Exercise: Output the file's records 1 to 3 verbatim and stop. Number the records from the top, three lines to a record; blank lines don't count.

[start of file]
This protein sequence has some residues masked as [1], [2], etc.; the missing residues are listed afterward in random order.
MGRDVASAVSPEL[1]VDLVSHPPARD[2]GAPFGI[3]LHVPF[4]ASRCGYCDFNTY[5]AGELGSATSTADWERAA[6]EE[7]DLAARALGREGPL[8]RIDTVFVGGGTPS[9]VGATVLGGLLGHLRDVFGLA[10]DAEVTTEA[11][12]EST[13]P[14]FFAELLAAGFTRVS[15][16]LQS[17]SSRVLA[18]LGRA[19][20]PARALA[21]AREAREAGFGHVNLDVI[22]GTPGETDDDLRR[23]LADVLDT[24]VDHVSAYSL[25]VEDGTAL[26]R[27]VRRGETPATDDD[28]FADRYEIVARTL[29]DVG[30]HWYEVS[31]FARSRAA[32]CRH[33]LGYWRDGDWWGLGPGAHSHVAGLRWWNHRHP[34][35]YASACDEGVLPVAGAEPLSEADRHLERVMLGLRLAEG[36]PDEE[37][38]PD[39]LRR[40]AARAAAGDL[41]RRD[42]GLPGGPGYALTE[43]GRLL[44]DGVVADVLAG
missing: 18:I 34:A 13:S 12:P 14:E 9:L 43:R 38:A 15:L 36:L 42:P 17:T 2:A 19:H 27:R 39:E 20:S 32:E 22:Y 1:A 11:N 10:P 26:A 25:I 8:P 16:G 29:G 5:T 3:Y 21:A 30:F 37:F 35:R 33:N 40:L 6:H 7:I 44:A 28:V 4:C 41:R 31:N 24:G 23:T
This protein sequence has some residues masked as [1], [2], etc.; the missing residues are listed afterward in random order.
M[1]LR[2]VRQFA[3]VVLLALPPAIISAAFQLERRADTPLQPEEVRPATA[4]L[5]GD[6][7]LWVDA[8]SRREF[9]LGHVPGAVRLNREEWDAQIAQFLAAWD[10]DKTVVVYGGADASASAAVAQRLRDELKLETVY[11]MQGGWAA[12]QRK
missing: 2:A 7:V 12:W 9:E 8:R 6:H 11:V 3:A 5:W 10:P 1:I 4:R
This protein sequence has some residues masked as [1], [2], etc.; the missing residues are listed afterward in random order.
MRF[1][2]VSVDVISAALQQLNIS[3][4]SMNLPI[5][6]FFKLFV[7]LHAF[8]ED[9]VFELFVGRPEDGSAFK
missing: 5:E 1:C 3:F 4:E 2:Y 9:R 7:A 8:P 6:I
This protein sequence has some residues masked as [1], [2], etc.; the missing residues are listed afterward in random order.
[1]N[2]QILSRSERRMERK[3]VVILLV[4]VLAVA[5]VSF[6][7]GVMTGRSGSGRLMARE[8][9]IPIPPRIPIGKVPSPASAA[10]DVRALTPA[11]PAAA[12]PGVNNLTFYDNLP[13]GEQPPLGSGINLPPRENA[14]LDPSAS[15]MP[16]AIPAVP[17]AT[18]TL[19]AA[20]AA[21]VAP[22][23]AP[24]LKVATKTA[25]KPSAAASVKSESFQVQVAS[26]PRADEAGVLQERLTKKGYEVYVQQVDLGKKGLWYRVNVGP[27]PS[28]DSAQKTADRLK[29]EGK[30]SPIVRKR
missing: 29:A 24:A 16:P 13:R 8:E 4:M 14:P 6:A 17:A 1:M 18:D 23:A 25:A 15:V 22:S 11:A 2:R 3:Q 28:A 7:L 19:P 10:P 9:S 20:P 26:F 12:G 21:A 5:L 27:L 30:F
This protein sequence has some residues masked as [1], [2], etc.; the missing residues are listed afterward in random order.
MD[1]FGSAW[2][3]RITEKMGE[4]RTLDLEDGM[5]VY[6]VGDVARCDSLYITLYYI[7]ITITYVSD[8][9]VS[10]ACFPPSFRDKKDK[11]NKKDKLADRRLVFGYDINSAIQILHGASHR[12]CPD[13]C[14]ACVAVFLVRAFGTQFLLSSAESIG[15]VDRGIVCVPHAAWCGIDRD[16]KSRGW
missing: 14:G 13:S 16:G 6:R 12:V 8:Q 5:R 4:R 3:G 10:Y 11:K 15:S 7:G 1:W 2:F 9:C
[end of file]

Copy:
This protein sequence has some residues masked as [1], [2], etc.; the missing residues are listed afterward in random order.
MGRDVASAVSPEL[1]VDLVSHPPARD[2]GAPFGI[3]LHVPF[4]ASRCGYCDFNTY[5]AGELGSATSTADWERAA[6]EE[7]DLAARALGREGPL[8]RIDTVFVGGGTPS[9]VGATVLGGLLGHLRDVFGLA[10]DAEVTTEA[11][12]EST[13]P[14]FFAELLAAGFTRVS[15][16]LQS[17]SSRVLA[18]LGRA[19][20]PARALA[21]AREAREAGFGHVNLDVI[22]GTPGETDDDLRR[23]LADVLDT[24]VDHVSAYSL[25]VEDGTAL[26]R[27]VRRGETPATDDD[28]FADRYEIVARTL[29]DVG[30]HWYEVS[31]FARSRAA[32]CRH[33]LGYWRDGDWWGLGPGAHSHVAGLRWWNHRHP[34][35]YASACDEGVLPVAGAEPLSEADRHLERVMLGLRLAEG[36]PDEE[37][38]PD[39]LRR[40]AARAAAGDL[41]RRD[42]GLPGGPGYALTE[43]GRLL[44]DGVVADVLAG
missing: 18:I 34:A 13:S 12:P 14:E 9:L 43:R 38:A 15:L 36:L 42:P 17:T 2:A 19:H 27:R 39:E 20:S 32:E 22:Y 1:A 11:N 10:P 26:A 25:I 8:P 16:G 29:G 5:T 3:Y 21:A 30:F 37:F 35:R 33:N 40:L 6:H 7:I 44:A 28:V 4:C 41:R 31:N 24:G 23:T
This protein sequence has some residues masked as [1], [2], etc.; the missing residues are listed afterward in random order.
M[1]LR[2]VRQFA[3]VVLLALPPAIISAAFQLERRADTPLQPEEVRPATA[4]L[5]GD[6][7]LWVDA[8]SRREF[9]LGHVPGAVRLNREEWDAQIAQFLAAWD[10]DKTVVVYGGADASASAAVAQRLRDELKLETVY[11]MQGGWAA[12]QRK
missing: 2:A 7:V 12:W 9:E 8:R 6:H 11:V 3:A 5:W 10:P 1:I 4:R
This protein sequence has some residues masked as [1], [2], etc.; the missing residues are listed afterward in random order.
MRF[1][2]VSVDVISAALQQLNIS[3][4]SMNLPI[5][6]FFKLFV[7]LHAF[8]ED[9]VFELFVGRPEDGSAFK
missing: 5:E 1:C 3:F 4:E 2:Y 9:R 7:A 8:P 6:I